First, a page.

KKBox, the popular Taiwan-based music streaming service, has announced that it plans to expand into the Philippines, China, Vietnam, Thailand, Indonesia and Australia before the end of the year.

According to a report from the Taipei Times, the company is in talks with local CD retailers and telecom providers from these countries as it prepares to expand across the Asia-Pacific region.

KKBox currently operates in Taiwan, Hong Kong, Macao, Singapore, Malaysia, and as of June 1st of this month, Japan.

The moves arrives as other international players in the music-streaming space set their sights on capturing markets in Asia. Last April Spotify entered the continent for the first time with launches in Hong Kong, Singapore, and Malaysia, and expressed optimism towards the company’s future in neighboring territories. Spotify operates in 28 countries and has over 6 million paying users.

Meanwhile, in August 2012, Deezer – Spotify’s biggest international rival – launched in Thailand, Malaysia, and Singapore.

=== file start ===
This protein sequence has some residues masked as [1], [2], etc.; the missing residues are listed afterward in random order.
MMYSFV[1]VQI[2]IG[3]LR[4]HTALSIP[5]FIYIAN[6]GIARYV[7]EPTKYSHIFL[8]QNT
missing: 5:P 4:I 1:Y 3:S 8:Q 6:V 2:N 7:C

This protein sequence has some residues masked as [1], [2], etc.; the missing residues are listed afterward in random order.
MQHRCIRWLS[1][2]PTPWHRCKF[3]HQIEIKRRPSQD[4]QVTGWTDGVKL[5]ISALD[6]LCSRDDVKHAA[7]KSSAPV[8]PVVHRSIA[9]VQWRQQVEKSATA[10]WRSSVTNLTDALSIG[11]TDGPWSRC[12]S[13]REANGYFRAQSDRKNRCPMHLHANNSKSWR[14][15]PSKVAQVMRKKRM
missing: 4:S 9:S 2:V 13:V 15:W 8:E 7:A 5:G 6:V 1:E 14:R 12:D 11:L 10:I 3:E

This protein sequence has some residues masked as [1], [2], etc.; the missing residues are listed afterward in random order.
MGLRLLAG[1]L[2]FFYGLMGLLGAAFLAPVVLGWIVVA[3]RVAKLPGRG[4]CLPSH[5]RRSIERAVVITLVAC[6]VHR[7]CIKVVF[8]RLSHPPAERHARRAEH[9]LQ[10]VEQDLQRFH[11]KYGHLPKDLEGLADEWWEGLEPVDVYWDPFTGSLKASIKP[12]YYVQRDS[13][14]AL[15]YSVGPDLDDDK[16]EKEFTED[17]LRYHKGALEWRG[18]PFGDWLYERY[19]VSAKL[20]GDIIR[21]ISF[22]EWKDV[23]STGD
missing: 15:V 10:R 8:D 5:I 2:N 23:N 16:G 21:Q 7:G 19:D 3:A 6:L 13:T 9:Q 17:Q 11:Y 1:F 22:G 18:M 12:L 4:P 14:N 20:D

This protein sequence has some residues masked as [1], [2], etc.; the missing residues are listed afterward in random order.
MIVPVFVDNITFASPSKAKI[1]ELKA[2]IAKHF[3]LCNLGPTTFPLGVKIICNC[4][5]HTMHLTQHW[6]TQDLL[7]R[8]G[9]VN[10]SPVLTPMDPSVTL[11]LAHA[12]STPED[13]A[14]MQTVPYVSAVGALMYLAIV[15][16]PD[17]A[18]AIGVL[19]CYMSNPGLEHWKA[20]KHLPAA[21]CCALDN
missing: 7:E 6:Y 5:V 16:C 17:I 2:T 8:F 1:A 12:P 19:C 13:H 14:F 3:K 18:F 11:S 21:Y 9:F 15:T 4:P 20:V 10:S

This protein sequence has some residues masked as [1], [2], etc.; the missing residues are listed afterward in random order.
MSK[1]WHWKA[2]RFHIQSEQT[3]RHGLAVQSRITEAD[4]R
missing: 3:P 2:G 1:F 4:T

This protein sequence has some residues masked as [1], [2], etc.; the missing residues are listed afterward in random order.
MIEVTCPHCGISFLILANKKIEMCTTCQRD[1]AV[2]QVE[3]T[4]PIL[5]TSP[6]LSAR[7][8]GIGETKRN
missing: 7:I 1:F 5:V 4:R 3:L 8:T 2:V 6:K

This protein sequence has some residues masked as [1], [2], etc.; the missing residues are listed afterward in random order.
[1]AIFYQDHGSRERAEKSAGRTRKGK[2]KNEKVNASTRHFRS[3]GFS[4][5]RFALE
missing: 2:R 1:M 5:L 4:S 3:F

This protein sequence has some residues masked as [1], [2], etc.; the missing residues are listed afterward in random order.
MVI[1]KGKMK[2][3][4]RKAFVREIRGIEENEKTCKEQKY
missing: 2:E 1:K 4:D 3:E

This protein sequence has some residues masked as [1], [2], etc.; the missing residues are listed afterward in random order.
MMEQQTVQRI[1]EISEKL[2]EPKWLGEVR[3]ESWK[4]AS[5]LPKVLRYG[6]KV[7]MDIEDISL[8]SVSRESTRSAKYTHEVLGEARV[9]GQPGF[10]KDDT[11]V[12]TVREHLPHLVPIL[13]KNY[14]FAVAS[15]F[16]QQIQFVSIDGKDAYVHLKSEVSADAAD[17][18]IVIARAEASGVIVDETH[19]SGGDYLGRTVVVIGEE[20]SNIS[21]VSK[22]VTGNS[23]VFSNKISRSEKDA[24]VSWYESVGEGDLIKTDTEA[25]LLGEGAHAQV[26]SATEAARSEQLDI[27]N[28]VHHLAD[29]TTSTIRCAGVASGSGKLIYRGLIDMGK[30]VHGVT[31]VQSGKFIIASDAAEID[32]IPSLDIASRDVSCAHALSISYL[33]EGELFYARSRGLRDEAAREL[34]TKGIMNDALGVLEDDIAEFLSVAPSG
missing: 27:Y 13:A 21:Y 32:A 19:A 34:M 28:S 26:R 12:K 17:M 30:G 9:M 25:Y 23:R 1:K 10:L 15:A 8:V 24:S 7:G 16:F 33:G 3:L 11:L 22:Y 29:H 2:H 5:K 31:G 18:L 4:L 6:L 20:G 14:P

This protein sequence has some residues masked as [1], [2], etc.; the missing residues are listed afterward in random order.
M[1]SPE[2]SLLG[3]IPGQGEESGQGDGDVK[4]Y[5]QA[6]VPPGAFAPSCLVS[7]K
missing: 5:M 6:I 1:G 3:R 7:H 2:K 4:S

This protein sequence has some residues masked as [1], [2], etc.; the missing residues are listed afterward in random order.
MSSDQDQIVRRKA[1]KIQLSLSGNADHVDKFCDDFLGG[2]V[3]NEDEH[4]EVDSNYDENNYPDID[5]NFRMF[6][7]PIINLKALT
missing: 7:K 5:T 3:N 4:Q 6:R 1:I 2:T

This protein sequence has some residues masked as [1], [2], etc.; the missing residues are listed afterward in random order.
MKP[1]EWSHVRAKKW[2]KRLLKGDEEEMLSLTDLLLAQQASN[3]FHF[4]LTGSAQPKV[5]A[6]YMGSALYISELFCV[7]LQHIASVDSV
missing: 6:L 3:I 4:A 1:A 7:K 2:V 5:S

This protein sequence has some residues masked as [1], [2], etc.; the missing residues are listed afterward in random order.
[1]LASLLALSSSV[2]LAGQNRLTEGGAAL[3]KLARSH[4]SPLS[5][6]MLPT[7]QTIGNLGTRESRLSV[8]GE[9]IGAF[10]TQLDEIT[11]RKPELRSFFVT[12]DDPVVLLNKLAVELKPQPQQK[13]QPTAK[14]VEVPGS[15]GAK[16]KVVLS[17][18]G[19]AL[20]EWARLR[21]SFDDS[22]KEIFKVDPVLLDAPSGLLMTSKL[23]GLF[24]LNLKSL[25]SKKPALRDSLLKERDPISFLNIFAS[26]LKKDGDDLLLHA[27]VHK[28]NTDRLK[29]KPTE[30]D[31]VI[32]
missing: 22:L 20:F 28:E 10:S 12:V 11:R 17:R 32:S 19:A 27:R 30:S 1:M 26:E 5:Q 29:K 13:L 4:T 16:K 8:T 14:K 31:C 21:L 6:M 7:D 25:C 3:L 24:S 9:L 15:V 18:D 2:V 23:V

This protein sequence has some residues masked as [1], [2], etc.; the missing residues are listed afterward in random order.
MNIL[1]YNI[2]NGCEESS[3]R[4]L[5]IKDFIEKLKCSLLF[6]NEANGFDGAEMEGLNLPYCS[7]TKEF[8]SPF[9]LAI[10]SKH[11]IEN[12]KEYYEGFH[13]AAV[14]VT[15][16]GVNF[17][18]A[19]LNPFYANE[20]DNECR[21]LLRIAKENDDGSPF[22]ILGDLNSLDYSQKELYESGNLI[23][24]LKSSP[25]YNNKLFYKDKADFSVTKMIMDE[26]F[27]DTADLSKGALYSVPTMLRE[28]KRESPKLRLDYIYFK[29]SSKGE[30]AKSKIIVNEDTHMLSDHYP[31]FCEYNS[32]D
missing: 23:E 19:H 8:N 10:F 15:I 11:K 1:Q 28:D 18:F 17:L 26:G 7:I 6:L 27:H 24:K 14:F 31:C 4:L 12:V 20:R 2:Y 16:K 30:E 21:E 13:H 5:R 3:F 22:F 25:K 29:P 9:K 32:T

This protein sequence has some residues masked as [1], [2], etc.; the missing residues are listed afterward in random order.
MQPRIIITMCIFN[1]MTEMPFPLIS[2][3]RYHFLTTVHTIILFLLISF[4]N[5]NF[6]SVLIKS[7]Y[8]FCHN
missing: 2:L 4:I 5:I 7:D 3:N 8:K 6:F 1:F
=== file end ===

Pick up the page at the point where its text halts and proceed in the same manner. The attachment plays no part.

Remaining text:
While it might seem as though these services are going head-to-head, keep in mind that Spotify and Deezer specialize in Western music. As a result, it’s possible that these three firms could grow together and co-exist.

KKBox has a library of over 10 million songs, the majority of which are by Asian and Chinese-language artists. Its userbase exceeds 10 million listeners – 1 million of whom pay for unlimited access to music and additional features, while the remainder can access up to five free songs a day. In a recent Financial Times piece, the company stated it had been profitable since 2008, but did not offer additional details regarding its finances.

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